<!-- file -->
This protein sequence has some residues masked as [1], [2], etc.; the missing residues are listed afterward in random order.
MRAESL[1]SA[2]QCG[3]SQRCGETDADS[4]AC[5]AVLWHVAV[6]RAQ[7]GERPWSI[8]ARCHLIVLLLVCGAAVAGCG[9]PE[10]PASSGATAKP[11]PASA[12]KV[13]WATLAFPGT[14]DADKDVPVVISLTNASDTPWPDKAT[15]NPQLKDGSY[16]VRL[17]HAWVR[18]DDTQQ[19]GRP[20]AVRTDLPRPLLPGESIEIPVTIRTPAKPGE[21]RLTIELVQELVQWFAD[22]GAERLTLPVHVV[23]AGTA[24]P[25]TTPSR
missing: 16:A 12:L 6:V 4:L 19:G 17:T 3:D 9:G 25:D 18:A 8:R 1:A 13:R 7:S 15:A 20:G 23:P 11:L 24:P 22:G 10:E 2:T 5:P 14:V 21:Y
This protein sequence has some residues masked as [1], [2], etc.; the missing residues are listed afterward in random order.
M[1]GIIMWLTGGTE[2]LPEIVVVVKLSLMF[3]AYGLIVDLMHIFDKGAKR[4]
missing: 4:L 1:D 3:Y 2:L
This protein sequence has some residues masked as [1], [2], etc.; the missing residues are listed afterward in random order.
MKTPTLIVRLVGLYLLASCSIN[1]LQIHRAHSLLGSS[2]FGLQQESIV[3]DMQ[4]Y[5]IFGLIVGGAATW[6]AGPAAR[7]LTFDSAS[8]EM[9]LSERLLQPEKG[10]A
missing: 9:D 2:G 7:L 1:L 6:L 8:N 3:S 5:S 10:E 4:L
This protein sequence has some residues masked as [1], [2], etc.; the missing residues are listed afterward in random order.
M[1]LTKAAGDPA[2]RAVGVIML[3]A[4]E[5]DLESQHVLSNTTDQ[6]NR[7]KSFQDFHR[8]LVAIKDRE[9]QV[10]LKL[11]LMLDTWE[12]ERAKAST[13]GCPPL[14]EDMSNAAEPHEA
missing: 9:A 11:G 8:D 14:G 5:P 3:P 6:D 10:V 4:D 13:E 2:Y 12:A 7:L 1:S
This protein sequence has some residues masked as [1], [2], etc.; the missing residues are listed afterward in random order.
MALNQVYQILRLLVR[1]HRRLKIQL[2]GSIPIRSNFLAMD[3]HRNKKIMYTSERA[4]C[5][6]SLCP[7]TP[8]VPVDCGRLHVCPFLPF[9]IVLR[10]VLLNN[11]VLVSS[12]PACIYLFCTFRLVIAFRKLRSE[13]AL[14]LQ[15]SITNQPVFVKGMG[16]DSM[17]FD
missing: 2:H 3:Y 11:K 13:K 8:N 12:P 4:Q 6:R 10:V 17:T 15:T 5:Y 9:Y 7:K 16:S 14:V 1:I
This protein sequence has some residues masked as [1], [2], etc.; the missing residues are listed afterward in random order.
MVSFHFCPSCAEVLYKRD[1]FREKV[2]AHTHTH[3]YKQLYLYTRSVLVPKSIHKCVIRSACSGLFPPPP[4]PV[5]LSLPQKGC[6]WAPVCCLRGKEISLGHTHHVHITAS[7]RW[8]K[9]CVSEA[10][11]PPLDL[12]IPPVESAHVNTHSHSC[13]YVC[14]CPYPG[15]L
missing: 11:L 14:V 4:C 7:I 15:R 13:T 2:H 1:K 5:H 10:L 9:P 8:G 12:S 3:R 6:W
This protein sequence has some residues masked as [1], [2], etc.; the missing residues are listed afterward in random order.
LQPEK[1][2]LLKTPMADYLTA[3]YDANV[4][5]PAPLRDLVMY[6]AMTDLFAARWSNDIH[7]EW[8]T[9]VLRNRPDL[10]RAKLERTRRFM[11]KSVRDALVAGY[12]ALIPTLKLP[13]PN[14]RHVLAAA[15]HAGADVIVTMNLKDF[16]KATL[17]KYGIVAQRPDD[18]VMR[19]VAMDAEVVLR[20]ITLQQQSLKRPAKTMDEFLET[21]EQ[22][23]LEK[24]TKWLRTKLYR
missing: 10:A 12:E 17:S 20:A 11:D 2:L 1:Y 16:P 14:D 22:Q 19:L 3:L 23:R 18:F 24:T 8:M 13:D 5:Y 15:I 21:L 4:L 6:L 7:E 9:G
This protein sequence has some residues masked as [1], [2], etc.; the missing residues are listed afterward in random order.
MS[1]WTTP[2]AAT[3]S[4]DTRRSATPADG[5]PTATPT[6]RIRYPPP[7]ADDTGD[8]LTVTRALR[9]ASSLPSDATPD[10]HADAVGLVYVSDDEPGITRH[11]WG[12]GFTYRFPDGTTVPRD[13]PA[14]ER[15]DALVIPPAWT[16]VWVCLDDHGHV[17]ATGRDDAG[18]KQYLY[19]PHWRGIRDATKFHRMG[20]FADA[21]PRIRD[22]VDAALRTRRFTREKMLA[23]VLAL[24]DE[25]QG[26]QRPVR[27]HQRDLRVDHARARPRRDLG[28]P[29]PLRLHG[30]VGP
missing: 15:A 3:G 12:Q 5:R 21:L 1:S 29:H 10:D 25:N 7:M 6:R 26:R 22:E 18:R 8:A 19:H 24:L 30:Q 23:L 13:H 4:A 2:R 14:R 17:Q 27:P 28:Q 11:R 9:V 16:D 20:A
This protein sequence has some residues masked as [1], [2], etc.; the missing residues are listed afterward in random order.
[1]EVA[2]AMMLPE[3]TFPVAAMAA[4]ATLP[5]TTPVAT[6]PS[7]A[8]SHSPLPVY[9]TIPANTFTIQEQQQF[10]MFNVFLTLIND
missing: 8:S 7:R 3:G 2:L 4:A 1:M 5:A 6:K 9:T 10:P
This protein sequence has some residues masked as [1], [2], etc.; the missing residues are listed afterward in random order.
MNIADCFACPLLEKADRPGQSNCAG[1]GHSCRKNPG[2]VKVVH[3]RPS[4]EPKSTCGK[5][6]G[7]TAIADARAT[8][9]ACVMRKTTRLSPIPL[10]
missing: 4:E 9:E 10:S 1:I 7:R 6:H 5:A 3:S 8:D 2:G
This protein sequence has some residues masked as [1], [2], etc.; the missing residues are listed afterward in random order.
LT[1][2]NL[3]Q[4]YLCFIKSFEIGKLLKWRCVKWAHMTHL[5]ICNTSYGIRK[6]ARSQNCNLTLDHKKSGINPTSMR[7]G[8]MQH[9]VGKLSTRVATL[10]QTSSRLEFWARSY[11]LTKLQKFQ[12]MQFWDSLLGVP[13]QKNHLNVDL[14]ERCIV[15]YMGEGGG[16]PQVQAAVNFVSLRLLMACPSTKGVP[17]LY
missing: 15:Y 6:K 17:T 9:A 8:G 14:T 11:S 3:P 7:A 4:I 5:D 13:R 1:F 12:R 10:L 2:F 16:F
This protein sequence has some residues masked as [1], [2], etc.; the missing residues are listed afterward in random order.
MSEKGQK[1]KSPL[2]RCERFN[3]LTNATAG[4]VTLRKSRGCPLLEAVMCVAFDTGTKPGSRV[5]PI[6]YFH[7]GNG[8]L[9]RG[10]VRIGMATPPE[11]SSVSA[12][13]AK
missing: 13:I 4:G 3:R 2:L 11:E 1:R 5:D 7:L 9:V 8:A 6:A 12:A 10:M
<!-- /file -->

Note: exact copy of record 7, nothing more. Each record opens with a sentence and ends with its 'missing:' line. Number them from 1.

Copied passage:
This protein sequence has some residues masked as [1], [2], etc.; the missing residues are listed afterward in random order.
LQPEK[1][2]LLKTPMADYLTA[3]YDANV[4][5]PAPLRDLVMY[6]AMTDLFAARWSNDIH[7]EW[8]T[9]VLRNRPDL[10]RAKLERTRRFM[11]KSVRDALVAGY[12]ALIPTLKLP[13]PN[14]RHVLAAA[15]HAGADVIVTMNLKDF[16]KATL[17]KYGIVAQRPDD[18]VMR[19]VAMDAEVVLR[20]ITLQQQSLKRPAKTMDEFLET[21]EQ[22][23]LEK[24]TKWLRTKLYR
missing: 10:A 12:E 17:S 20:A 11:D 2:L 1:Y 16:P 14:D 22:Q 19:L 3:L 23:R 18:F 24:T 8:M 13:D 5:Y 15:I 21:L 4:L 6:L 7:E 9:G